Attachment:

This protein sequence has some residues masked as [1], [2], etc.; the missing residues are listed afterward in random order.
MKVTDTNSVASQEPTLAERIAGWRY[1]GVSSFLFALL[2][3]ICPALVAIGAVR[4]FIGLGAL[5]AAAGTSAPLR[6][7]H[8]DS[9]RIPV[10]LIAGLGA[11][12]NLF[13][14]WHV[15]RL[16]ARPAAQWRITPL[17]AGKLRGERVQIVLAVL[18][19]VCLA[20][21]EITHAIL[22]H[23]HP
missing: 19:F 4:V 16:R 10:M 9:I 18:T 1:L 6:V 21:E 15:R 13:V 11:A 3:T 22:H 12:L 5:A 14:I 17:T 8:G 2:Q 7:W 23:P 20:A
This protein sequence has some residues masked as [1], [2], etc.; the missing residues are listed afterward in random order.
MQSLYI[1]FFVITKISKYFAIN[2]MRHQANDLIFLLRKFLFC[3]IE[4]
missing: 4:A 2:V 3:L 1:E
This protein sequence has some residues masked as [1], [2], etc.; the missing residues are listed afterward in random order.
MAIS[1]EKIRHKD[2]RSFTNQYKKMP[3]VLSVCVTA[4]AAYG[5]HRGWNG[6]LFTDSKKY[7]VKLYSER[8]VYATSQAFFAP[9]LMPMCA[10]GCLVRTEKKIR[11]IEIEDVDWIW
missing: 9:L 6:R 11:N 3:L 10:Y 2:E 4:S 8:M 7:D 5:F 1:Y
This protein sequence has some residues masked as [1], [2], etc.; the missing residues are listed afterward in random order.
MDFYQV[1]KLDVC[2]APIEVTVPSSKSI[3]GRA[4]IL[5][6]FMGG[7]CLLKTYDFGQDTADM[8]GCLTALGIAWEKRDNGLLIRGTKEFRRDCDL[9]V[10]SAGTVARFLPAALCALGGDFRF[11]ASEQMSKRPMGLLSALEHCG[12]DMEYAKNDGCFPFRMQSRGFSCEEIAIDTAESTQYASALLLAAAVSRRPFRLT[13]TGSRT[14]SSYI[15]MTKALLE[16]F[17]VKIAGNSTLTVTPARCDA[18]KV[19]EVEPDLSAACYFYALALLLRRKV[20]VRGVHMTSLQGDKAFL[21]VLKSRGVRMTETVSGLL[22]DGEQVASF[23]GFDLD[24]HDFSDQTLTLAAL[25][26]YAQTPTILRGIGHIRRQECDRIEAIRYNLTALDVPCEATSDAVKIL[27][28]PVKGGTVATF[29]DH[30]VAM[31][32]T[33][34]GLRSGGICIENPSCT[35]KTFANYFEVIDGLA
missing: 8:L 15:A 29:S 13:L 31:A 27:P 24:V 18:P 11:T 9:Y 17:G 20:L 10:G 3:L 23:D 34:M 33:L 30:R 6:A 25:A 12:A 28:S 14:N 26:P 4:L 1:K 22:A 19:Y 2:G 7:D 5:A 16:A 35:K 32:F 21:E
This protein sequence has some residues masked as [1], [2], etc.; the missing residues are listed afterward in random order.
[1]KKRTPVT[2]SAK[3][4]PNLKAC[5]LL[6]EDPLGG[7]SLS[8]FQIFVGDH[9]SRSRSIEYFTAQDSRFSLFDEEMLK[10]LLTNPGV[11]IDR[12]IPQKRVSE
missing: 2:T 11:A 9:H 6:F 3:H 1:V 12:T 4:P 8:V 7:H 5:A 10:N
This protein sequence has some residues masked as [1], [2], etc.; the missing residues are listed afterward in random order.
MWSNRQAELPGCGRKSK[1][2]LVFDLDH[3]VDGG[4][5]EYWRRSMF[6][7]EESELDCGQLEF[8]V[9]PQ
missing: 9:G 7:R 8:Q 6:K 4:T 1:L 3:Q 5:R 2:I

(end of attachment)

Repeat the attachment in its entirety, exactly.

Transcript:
This protein sequence has some residues masked as [1], [2], etc.; the missing residues are listed afterward in random order.
MKVTDTNSVASQEPTLAERIAGWRY[1]GVSSFLFALL[2][3]ICPALVAIGAVR[4]FIGLGAL[5]AAAGTSAPLR[6][7]H[8]DS[9]RIPV[10]LIAGLGA[11][12]NLF[13][14]WHV[15]RL[16]ARPAAQWRITPL[17]AGKLRGERVQIVLAVL[18][19]VCLA[20][21]EITHAIL[22]H[23]HP
missing: 19:F 4:V 16:R 10:M 9:I 18:T 1:L 6:V 21:E 15:R 13:V 11:A 3:T 22:H 12:L 5:A 14:I 17:T 8:G 2:Q 7:W 23:P 20:A
This protein sequence has some residues masked as [1], [2], etc.; the missing residues are listed afterward in random order.
MQSLYI[1]FFVITKISKYFAIN[2]MRHQANDLIFLLRKFLFC[3]IE[4]
missing: 4:A 2:V 3:L 1:E
This protein sequence has some residues masked as [1], [2], etc.; the missing residues are listed afterward in random order.
MAIS[1]EKIRHKD[2]RSFTNQYKKMP[3]VLSVCVTA[4]AAYG[5]HRGWNG[6]LFTDSKKY[7]VKLYSER[8]VYATSQAFFAP[9]LMPMCA[10]GCLVRTEKKIR[11]IEIEDVDWIW
missing: 9:L 6:R 11:N 3:L 10:Y 2:E 4:S 8:M 7:D 5:F 1:Y
This protein sequence has some residues masked as [1], [2], etc.; the missing residues are listed afterward in random order.
MDFYQV[1]KLDVC[2]APIEVTVPSSKSI[3]GRA[4]IL[5][6]FMGG[7]CLLKTYDFGQDTADM[8]GCLTALGIAWEKRDNGLLIRGTKEFRRDCDL[9]V[10]SAGTVARFLPAALCALGGDFRF[11]ASEQMSKRPMGLLSALEHCG[12]DMEYAKNDGCFPFRMQSRGFSCEEIAIDTAESTQYASALLLAAAVSRRPFRLT[13]TGSRT[14]SSYI[15]MTKALLE[16]F[17]VKIAGNSTLTVTPARCDA[18]KV[19]EVEPDLSAACYFYALALLLRRKV[20]VRGVHMTSLQGDKAFL[21]VLKSRGVRMTETVSGLL[22]DGEQVASF[23]GFDLD[24]HDFSDQTLTLAAL[25][26]YAQTPTILRGIGHIRRQECDRIEAIRYNLTALDVPCEATSDAVKIL[27][28]PVKGGTVATF[29]DH[30]VAM[31][32]T[33][34]GLRSGGICIENPSCT[35]KTFANYFEVIDGLA
missing: 8:L 15:A 29:S 13:L 31:A 27:P 24:V 18:P 11:T 9:Y 17:G 20:L 10:G 3:L 23:D 34:M 33:L 30:R 6:A 25:A 12:A 28:S 14:N 26:P 4:L 1:K 22:A 19:Y 2:G 7:D 5:A 16:A 35:K 32:F 21:E
This protein sequence has some residues masked as [1], [2], etc.; the missing residues are listed afterward in random order.
[1]KKRTPVT[2]SAK[3][4]PNLKAC[5]LL[6]EDPLGG[7]SLS[8]FQIFVGDH[9]SRSRSIEYFTAQDSRFSLFDEEMLK[10]LLTNPGV[11]IDR[12]IPQKRVSE
missing: 2:T 11:A 9:H 6:F 3:H 1:V 12:T 4:P 8:V 7:H 5:A 10:N
This protein sequence has some residues masked as [1], [2], etc.; the missing residues are listed afterward in random order.
MWSNRQAELPGCGRKSK[1][2]LVFDLDH[3]VDGG[4][5]EYWRRSMF[6][7]EESELDCGQLEF[8]V[9]PQ
missing: 9:G 7:R 8:Q 6:K 4:T 1:L 3:Q 5:R 2:I